foxcolor = ['b', 'r', 'o', 'w', 'n']
println "The $foxtype ${foxcolor.join()} fox"
// => The quick brown fox

...

GString can involve lazy evaluation so it's not until the toString() method is invoked that the GString is evaluated. This lazy evaluation is useful for things like logging as it allows the calculation of the string, the calls to toString() on the values, and the concatenation of the different strings to be done lazily if at all. Here is an example that illustrates lazy evaluation:

Code Block

println new Date()
x = "It is currently ${ new Date() }"
assert x.values[0] instanceof Date
y = "It is currently ${ writer -> writer << new Date() }"
assert y.values[0] instanceof Closure
sleep 5000
println x
println y

which outputs the following:

No Format

Thu Apr 17 23:18:17 EST 2008
It is currently Thu Apr 17 23:18:17 EST 2008
It is currently Thu Apr 17 23:18:22 EST 2008

...

Warning
titleGStrings aren't Strings

GString and String are two distinct classes, and hence use of GString objects as keys for Map objects or comparisons involving GString objects, can produce unexpected results when combined with String objects since a GString and a String won't have the same hashCode nor will they be equal. There is no automatic coercion between the two types for comparisons or map keys, so it's sometimes necessary to explicitly invoke toString() on GString objects.

On the other hand GStrings can easily be made into Strings

Code Block

def s = "String "
def g = "GString created at ${new Date()}"
def x = s + g
assert s instanceof String
assert g instanceof GString
assert x instanceof String

Unexpected conversion to String can lead to problems when code is expecting a GString, as for methods in groovy.sql classes. That's a case were where explicit types can be beneficial:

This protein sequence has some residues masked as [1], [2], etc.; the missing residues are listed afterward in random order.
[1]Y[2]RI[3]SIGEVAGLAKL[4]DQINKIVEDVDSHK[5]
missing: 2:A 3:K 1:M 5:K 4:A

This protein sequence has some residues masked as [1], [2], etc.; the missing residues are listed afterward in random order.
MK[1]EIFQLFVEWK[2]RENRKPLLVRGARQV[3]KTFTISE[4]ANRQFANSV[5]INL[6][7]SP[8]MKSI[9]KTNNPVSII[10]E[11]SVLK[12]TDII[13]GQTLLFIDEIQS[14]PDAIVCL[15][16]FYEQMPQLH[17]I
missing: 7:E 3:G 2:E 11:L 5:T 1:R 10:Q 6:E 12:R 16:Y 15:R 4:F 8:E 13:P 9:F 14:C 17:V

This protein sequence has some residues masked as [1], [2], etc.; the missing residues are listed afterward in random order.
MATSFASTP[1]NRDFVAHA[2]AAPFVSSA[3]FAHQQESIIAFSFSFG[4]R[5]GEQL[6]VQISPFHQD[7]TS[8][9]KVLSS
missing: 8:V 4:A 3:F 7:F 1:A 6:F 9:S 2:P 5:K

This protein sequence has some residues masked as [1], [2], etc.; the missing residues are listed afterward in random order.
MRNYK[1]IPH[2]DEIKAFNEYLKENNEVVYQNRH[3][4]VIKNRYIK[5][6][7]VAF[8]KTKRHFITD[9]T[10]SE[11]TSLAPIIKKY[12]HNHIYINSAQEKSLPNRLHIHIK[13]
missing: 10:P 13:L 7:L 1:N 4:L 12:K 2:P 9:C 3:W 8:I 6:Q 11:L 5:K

Code Block

def s = "String "
def g = "GString created at ${new Date()}"
GString x = GString.EMPTY + s + g
assert s instanceof String
assert g instanceof GString
assert x instanceof GString
println x

...

  • For a closure with no parameter, Groovy calls the closure without parameter, and calls toString() on the result.
  • For a closure with one parameter, the parameter is actually a StringWriter to which you can append text in the body of your closure.
  • For a closure with more parameters, an exception will be thrown.

Illustration:

Code Block

def noParam = { -> println "I'm executed"; return "no param" }
def oneParam = { out -> println "Executed with a ${out.class}
parameter"; out << "one param" }

assert noParam.toString() != "no param"

println "${noParam} - ${oneParam}"

Result:

No Format

I'm executed
Executed with a class java.io.StringWriter parameter
no param - one param

The embedded closure could be used in a nested manner:

Code Block

def deepest = {-> "deepest"}
def deep = {-> "deeper and $deepest"}
println "how deep is deep? $deep"

// which is equivalent to:
println "how deep is deep? ${{-> "deeper and ${{-> "deepest"}}"}}" // for demonstrating it is a nested usage only

result:

No Format

how deep is deep? deeper and deepest
how deep is deep? deeper and deepest

...

The following example passes the test:

Code Block

aaa = '"bread","apple","egg"'
items = aaa.split(',')
assert items[1] == '"apple"'
items.each{ println "item: $it" }

...